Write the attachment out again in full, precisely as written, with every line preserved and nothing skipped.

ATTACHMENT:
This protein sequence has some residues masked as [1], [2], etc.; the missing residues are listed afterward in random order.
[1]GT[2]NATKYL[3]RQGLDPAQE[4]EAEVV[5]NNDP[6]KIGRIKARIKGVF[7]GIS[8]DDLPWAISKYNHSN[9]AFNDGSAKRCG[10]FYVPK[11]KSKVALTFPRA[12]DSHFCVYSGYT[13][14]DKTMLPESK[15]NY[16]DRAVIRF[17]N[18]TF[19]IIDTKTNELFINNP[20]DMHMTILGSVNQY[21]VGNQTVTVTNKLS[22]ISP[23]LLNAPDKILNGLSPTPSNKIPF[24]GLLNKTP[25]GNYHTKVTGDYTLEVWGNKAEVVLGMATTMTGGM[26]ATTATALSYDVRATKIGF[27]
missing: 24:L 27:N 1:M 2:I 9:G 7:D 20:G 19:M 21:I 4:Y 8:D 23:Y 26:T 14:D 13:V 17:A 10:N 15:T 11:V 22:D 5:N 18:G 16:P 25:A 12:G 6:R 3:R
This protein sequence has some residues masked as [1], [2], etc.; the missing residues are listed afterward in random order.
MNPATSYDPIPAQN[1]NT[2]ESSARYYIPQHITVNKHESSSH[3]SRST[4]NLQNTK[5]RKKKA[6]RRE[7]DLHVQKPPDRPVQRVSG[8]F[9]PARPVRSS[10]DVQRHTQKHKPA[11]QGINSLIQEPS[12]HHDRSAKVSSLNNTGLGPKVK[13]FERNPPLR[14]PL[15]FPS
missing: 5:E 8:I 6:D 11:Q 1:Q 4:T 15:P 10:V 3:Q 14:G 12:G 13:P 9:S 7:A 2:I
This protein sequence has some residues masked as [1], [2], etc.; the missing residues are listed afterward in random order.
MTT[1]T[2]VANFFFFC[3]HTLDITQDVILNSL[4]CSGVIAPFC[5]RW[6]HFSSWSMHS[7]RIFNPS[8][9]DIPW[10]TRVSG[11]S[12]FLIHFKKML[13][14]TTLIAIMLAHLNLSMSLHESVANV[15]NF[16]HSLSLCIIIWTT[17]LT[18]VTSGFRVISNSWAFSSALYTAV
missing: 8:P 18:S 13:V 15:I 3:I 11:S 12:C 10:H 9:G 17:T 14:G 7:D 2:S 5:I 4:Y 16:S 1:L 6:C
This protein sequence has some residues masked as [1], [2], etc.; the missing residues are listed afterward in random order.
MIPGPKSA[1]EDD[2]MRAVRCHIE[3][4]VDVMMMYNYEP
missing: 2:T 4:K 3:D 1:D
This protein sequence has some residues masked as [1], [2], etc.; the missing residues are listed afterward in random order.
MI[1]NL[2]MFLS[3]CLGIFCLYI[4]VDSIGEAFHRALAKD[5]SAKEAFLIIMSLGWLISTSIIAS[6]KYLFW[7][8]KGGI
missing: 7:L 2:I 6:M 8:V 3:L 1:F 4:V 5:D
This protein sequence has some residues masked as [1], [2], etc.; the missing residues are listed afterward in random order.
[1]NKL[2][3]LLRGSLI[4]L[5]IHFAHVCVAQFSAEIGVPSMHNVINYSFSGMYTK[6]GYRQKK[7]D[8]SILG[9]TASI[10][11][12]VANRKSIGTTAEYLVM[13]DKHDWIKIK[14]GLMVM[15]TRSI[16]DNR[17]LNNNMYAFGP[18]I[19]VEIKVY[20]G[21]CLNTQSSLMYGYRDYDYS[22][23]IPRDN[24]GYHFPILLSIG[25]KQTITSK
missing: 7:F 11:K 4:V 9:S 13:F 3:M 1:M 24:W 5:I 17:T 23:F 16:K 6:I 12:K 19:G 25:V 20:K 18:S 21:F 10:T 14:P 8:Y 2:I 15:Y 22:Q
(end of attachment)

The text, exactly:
This protein sequence has some residues masked as [1], [2], etc.; the missing residues are listed afterward in random order.
[1]GT[2]NATKYL[3]RQGLDPAQE[4]EAEVV[5]NNDP[6]KIGRIKARIKGVF[7]GIS[8]DDLPWAISKYNHSN[9]AFNDGSAKRCG[10]FYVPK[11]KSKVALTFPRA[12]DSHFCVYSGYT[13][14]DKTMLPESK[15]NY[16]DRAVIRF[17]N[18]TF[19]IIDTKTNELFINNP[20]DMHMTILGSVNQY[21]VGNQTVTVTNKLS[22]ISP[23]LLNAPDKILNGLSPTPSNKIPF[24]GLLNKTP[25]GNYHTKVTGDYTLEVWGNKAEVVLGMATTMTGGM[26]ATTATALSYDVRATKIGF[27]
missing: 24:L 27:N 1:M 2:I 9:G 7:D 20:G 19:M 21:I 4:Y 8:D 23:Y 26:T 14:D 13:V 17:A 10:N 15:T 11:V 22:D 5:N 18:G 16:P 25:A 12:G 6:R 3:R
This protein sequence has some residues masked as [1], [2], etc.; the missing residues are listed afterward in random order.
MNPATSYDPIPAQN[1]NT[2]ESSARYYIPQHITVNKHESSSH[3]SRST[4]NLQNTK[5]RKKKA[6]RRE[7]DLHVQKPPDRPVQRVSG[8]F[9]PARPVRSS[10]DVQRHTQKHKPA[11]QGINSLIQEPS[12]HHDRSAKVSSLNNTGLGPKVK[13]FERNPPLR[14]PL[15]FPS
missing: 5:E 8:I 6:D 11:Q 1:Q 4:T 15:P 10:V 3:Q 14:G 12:G 13:P 9:S 7:A 2:I
This protein sequence has some residues masked as [1], [2], etc.; the missing residues are listed afterward in random order.
MTT[1]T[2]VANFFFFC[3]HTLDITQDVILNSL[4]CSGVIAPFC[5]RW[6]HFSSWSMHS[7]RIFNPS[8][9]DIPW[10]TRVSG[11]S[12]FLIHFKKML[13][14]TTLIAIMLAHLNLSMSLHESVANV[15]NF[16]HSLSLCIIIWTT[17]LT[18]VTSGFRVISNSWAFSSALYTAV
missing: 8:P 18:S 13:V 15:I 3:I 11:S 12:C 10:H 9:G 17:T 14:G 7:D 2:S 5:I 4:Y 16:S 1:L 6:C
This protein sequence has some residues masked as [1], [2], etc.; the missing residues are listed afterward in random order.
MIPGPKSA[1]EDD[2]MRAVRCHIE[3][4]VDVMMMYNYEP
missing: 2:T 4:K 3:D 1:D
This protein sequence has some residues masked as [1], [2], etc.; the missing residues are listed afterward in random order.
MI[1]NL[2]MFLS[3]CLGIFCLYI[4]VDSIGEAFHRALAKD[5]SAKEAFLIIMSLGWLISTSIIAS[6]KYLFW[7][8]KGGI
missing: 7:L 2:I 6:M 8:V 3:L 1:F 4:V 5:D
This protein sequence has some residues masked as [1], [2], etc.; the missing residues are listed afterward in random order.
[1]NKL[2][3]LLRGSLI[4]L[5]IHFAHVCVAQFSAEIGVPSMHNVINYSFSGMYTK[6]GYRQKK[7]D[8]SILG[9]TASI[10][11][12]VANRKSIGTTAEYLVM[13]DKHDWIKIK[14]GLMVM[15]TRSI[16]DNR[17]LNNNMYAFGP[18]I[19]VEIKVY[20]G[21]CLNTQSSLMYGYRDYDYS[22][23]IPRDN[24]GYHFPILLSIG[25]KQTITSK
missing: 7:F 11:K 4:V 9:S 13:F 3:M 1:M 24:W 5:I 17:T 23:F 16:K 6:I 12:K 19:G 25:V 20:K 18:S 21:F 10:T 14:P 8:Y 2:I 15:Y 22:Q